Tuesday, July 29, 2008

News Flash: Crowds Are Not Always Wise

There's been some hand-wringing this morning over the much-touted "wisdom of crowds":

When the 'wisdom of crowds' turns on itself: IMDB edition
I'm not going to quibble with the basic premise of the piece. "The Godfather" is most likely a superior movie to "The Dark Knight," though each film will have their proponents and detractors. What irritates me is the claim that the wisdom of crowds somehow broke down here. I've been seeing this a lot lately, and most of these pronouncements seem to be coming from people who don't know what the phrase properly means.

"The wisdom of crowds" isn't just a modern buzz-phrase, it's also a book that's well worth reading.

The Wisdom of Crowds, by James Surowiecki
Go ahead and read it now. I'll wait.

Back already? Great. Now you've read the book and you know what the phrase properly means. You know that it doesn't imply that every time you get a large number of people together, they will inevitably and magically arrive at the correct solution to a problem. Crowds are not wise in that fashion, nor have they ever been so wise; if that were the case, then the best available candidate would be elected to office in every single election -- national, state, or local -- throughout this great country. In fact, crowds make mistakes quite often, which is why we have the term "mob" to refer to those moments when collective crowd judgment is at its worst.

Now that you've read the book, you know that a crowd is "wise" only under specific conditions:
  1. First, it is a crowd of non-experts. Experts are too likely to think alike on a topic, and so collectively are unlikely to find the unexpected solution.

  2. Second, it is a crowd of people who are not in contact with each other. People in contact discuss things and arrive at common conclusions. In the process they cease to be a crowd and become more like a mob. Only a failure to communicate ensures that they will act independently, which is essential to the aggregate of their collective actions showing the wisdom of crowds.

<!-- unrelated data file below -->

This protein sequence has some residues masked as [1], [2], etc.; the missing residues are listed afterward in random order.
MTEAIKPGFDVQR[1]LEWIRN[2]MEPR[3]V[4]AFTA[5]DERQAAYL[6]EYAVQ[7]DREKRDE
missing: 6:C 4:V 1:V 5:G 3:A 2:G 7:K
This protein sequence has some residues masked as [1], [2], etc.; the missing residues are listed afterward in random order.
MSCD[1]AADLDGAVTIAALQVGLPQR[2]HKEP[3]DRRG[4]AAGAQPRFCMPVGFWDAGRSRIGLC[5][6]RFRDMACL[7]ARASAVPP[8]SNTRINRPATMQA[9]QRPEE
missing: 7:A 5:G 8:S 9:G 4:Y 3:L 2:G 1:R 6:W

3. Third, it is a crowd of people who have something at stake. People voting on a trivial topic act erratically. They need to have some skin in the game: a prize they're hoping to win, or a valuable that they're afraid of losing, otherwise their actions are less likely to be meaningful.
So let's go back to the example at hand: people voting up "The Dark Knight" and voting down "The Godfather." Does anyone believe that these are the actions of a multitude of individuals acting alone? Far from it -- no doubt there are any number of internet demagogues rallying the troops and sending them off to the IMDB to stuff the ballot on one side or the other. Do they have enough at stake to ensure they are not acting at random? They do not. In short, this crowd cannot be wise because it is not a crowd, it is a mob.

Not that this is necessarily a bad thing. There's nothing like controversy to whip people up and get them online. Mobs that are actively engaged with your community site can be better than well-ordered crowds that only occasionally show up in your traffic logs. Unless, of course, your site is built around the expectation that collective action will produce valuable insight into a topic, in which case you should go back, re-read the book, and build a site that caters to the crowd rather than the mob.